Let’s Call the Bluff on Public Sector Pensions

30 November, 2009

Jill Kirby made a sensible suggestion in the Irish edition of the Sunday Times (29 November).  Since many public sector employees, or their representatives, are bemoaning the fact that they now have to contribute a material amount to their guaranteed, index-linked pensions, why not let them opt out for a period, or permanently, and avoid that allegedly burdensome imposition? 

Better still (and Jill Kirby didn’t go this far), why not offer anybody who opts out an employer (ie Government) contribution of say 10% of salary, on a defined contribution basis?  This would in fact be better than most private sector employers offer.  We might then see just how valuable the state pension is, for nobody in their right mind would opt out and accept this.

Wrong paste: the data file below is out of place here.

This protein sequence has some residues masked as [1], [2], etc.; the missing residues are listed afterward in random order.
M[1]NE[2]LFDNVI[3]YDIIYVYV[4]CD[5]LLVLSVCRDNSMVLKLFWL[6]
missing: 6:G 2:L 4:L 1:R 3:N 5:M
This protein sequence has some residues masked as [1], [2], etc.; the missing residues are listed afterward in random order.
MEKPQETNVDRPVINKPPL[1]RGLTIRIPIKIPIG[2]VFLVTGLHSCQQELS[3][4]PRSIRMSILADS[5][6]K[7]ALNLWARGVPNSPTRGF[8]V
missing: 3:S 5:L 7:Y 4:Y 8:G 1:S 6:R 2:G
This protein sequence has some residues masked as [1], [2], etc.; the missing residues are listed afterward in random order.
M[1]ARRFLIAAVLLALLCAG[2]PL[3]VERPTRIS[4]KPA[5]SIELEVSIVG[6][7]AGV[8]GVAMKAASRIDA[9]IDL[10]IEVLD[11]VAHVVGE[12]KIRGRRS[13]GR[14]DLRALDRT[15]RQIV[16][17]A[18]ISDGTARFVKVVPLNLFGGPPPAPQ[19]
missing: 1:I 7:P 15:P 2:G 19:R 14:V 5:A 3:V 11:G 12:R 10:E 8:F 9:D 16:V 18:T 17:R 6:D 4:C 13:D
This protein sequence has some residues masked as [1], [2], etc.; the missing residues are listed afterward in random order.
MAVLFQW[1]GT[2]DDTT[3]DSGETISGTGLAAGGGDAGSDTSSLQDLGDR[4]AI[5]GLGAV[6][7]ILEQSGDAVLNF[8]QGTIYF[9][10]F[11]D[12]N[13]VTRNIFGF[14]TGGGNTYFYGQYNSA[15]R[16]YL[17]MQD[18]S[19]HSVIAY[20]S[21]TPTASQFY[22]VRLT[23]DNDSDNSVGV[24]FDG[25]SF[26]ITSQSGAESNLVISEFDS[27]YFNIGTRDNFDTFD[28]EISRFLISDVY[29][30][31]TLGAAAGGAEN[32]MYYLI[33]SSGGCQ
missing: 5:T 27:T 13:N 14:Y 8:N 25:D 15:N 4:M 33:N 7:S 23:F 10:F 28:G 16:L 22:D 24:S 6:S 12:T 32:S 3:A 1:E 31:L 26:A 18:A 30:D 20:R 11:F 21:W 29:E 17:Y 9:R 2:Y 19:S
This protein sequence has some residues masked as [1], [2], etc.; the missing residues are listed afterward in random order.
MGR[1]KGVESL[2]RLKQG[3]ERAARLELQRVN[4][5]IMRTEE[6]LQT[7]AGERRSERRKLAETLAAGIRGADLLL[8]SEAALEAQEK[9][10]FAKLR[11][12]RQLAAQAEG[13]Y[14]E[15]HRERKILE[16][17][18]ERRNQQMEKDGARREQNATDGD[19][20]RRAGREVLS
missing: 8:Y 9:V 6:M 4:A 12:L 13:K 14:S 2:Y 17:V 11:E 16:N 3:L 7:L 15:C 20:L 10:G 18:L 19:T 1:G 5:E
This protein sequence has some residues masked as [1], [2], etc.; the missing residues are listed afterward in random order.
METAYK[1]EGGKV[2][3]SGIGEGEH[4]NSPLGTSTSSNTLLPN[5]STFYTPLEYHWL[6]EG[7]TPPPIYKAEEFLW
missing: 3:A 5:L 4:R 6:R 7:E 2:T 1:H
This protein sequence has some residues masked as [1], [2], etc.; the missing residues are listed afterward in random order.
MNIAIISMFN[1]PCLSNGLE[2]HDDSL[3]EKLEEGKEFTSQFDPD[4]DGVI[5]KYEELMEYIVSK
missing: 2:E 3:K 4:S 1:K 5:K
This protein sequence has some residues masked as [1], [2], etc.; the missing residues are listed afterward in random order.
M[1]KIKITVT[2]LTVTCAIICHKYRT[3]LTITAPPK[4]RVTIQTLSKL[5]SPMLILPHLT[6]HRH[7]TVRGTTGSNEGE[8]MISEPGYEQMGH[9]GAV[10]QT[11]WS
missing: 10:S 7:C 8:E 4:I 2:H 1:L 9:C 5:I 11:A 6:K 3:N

The greatest scandal is at the top of the overpaid public sector, where Government Ministers with ten years or more service are entitled to a pension of 60 per cent of their ministerial salary, payable from the age of 50.    A private sector worker would need to have a personal pension fund amounting to some €4.5 million to afford an annuity which would provide such a pension.  And in the private sector, the annual earnings limit for determining maximum tax-relievable contributions for pension purposes is €150,000; so a high-earning self-employed person would ultimately be taxed twice on a large chunk of income if he or she wanted to build up a pension pot remotely close to that which a Minister “earns”. 

We need our politicians’ pensions to be reformed even more than is currently proposed: they should be put onto a defined contribution basis immediately.  Maybe then they would have a bit more empathy with private sector workers.

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